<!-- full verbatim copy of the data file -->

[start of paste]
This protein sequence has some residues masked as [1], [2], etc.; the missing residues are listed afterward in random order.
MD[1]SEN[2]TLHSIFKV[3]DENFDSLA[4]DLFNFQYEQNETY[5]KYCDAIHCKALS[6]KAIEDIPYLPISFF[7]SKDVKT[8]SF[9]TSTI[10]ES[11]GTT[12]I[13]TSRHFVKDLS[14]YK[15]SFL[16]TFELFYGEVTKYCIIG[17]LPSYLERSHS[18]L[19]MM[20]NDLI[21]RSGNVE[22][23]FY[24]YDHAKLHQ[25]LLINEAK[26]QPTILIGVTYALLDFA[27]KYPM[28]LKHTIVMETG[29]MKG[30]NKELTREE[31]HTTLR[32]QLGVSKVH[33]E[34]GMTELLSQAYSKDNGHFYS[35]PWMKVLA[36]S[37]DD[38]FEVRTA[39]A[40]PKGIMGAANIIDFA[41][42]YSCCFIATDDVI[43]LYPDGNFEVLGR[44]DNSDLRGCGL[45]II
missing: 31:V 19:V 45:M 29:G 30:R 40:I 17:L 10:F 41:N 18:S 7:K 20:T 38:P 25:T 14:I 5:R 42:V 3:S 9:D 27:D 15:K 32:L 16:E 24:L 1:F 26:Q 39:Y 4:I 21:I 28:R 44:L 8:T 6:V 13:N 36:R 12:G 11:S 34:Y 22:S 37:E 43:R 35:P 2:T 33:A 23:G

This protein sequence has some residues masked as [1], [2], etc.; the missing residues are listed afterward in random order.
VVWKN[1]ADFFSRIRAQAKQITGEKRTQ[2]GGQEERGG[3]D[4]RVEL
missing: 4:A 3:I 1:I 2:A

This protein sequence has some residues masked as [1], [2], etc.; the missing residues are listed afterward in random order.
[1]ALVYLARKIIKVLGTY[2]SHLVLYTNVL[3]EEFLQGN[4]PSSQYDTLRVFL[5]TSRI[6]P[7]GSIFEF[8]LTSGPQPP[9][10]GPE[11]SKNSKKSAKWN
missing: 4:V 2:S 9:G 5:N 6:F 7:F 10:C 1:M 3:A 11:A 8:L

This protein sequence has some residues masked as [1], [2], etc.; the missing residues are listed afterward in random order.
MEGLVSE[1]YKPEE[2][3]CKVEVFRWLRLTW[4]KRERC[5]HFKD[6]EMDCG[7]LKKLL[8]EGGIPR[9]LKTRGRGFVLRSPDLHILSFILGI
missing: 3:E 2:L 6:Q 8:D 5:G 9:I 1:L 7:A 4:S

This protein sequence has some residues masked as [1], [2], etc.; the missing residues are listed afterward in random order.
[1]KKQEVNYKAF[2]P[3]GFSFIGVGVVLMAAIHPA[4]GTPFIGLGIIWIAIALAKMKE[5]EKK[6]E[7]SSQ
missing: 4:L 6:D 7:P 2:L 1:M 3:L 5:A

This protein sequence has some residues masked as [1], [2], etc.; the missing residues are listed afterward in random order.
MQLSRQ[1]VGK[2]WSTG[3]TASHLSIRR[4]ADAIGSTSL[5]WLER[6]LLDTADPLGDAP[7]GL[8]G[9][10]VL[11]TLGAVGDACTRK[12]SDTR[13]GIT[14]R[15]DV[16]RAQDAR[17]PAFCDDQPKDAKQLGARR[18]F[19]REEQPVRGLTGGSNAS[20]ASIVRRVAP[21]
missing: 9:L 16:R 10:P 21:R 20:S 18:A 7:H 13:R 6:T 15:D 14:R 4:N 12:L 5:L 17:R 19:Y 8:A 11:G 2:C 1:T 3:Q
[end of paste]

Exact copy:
This protein sequence has some residues masked as [1], [2], etc.; the missing residues are listed afterward in random order.
MD[1]SEN[2]TLHSIFKV[3]DENFDSLA[4]DLFNFQYEQNETY[5]KYCDAIHCKALS[6]KAIEDIPYLPISFF[7]SKDVKT[8]SF[9]TSTI[10]ES[11]GTT[12]I[13]TSRHFVKDLS[14]YK[15]SFL[16]TFELFYGEVTKYCIIG[17]LPSYLERSHS[18]L[19]MM[20]NDLI[21]RSGNVE[22][23]FY[24]YDHAKLHQ[25]LLINEAK[26]QPTILIGVTYALLDFA[27]KYPM[28]LKHTIVMETG[29]MKG[30]NKELTREE[31]HTTLR[32]QLGVSKVH[33]E[34]GMTELLSQAYSKDNGHFYS[35]PWMKVLA[36]S[37]DD[38]FEVRTA[39]A[40]PKGIMGAANIIDFA[41][42]YSCCFIATDDVI[43]LYPDGNFEVLGR[44]DNSDLRGCGL[45]II
missing: 31:V 19:V 45:M 29:G 30:R 40:I 17:L 10:F 41:N 18:S 7:K 20:T 38:P 25:T 14:I 5:R 42:V 3:S 9:D 27:D 15:K 32:L 16:E 24:L 1:F 26:Q 39:Y 4:I 21:I 28:R 44:L 8:T 6:V 13:N 36:R 12:G 11:S 34:Y 22:S 37:E 43:R 35:P 2:T 33:A 23:G

This protein sequence has some residues masked as [1], [2], etc.; the missing residues are listed afterward in random order.
VVWKN[1]ADFFSRIRAQAKQITGEKRTQ[2]GGQEERGG[3]D[4]RVEL
missing: 4:A 3:I 1:I 2:A

This protein sequence has some residues masked as [1], [2], etc.; the missing residues are listed afterward in random order.
[1]ALVYLARKIIKVLGTY[2]SHLVLYTNVL[3]EEFLQGN[4]PSSQYDTLRVFL[5]TSRI[6]P[7]GSIFEF[8]LTSGPQPP[9][10]GPE[11]SKNSKKSAKWN
missing: 4:V 2:S 9:G 5:N 6:F 7:F 10:C 1:M 3:A 11:A 8:L

This protein sequence has some residues masked as [1], [2], etc.; the missing residues are listed afterward in random order.
MEGLVSE[1]YKPEE[2][3]CKVEVFRWLRLTW[4]KRERC[5]HFKD[6]EMDCG[7]LKKLL[8]EGGIPR[9]LKTRGRGFVLRSPDLHILSFILGI
missing: 3:E 2:L 6:Q 8:D 5:G 9:I 1:L 7:A 4:S

This protein sequence has some residues masked as [1], [2], etc.; the missing residues are listed afterward in random order.
[1]KKQEVNYKAF[2]P[3]GFSFIGVGVVLMAAIHPA[4]GTPFIGLGIIWIAIALAKMKE[5]EKK[6]E[7]SSQ
missing: 4:L 6:D 7:P 2:L 1:M 3:L 5:A

This protein sequence has some residues masked as [1], [2], etc.; the missing residues are listed afterward in random order.
MQLSRQ[1]VGK[2]WSTG[3]TASHLSIRR[4]ADAIGSTSL[5]WLER[6]LLDTADPLGDAP[7]GL[8]G[9][10]VL[11]TLGAVGDACTRK[12]SDTR[13]GIT[14]R[15]DV[16]RAQDAR[17]PAFCDDQPKDAKQLGARR[18]F[19]REEQPVRGLTGGSNAS[20]ASIVRRVAP[21]
missing: 9:L 16:R 10:P 21:R 20:S 18:A 7:H 13:R 6:T 15:D 14:R 4:N 12:L 5:L 17:R 19:Y 8:A 11:G 2:C 1:T 3:Q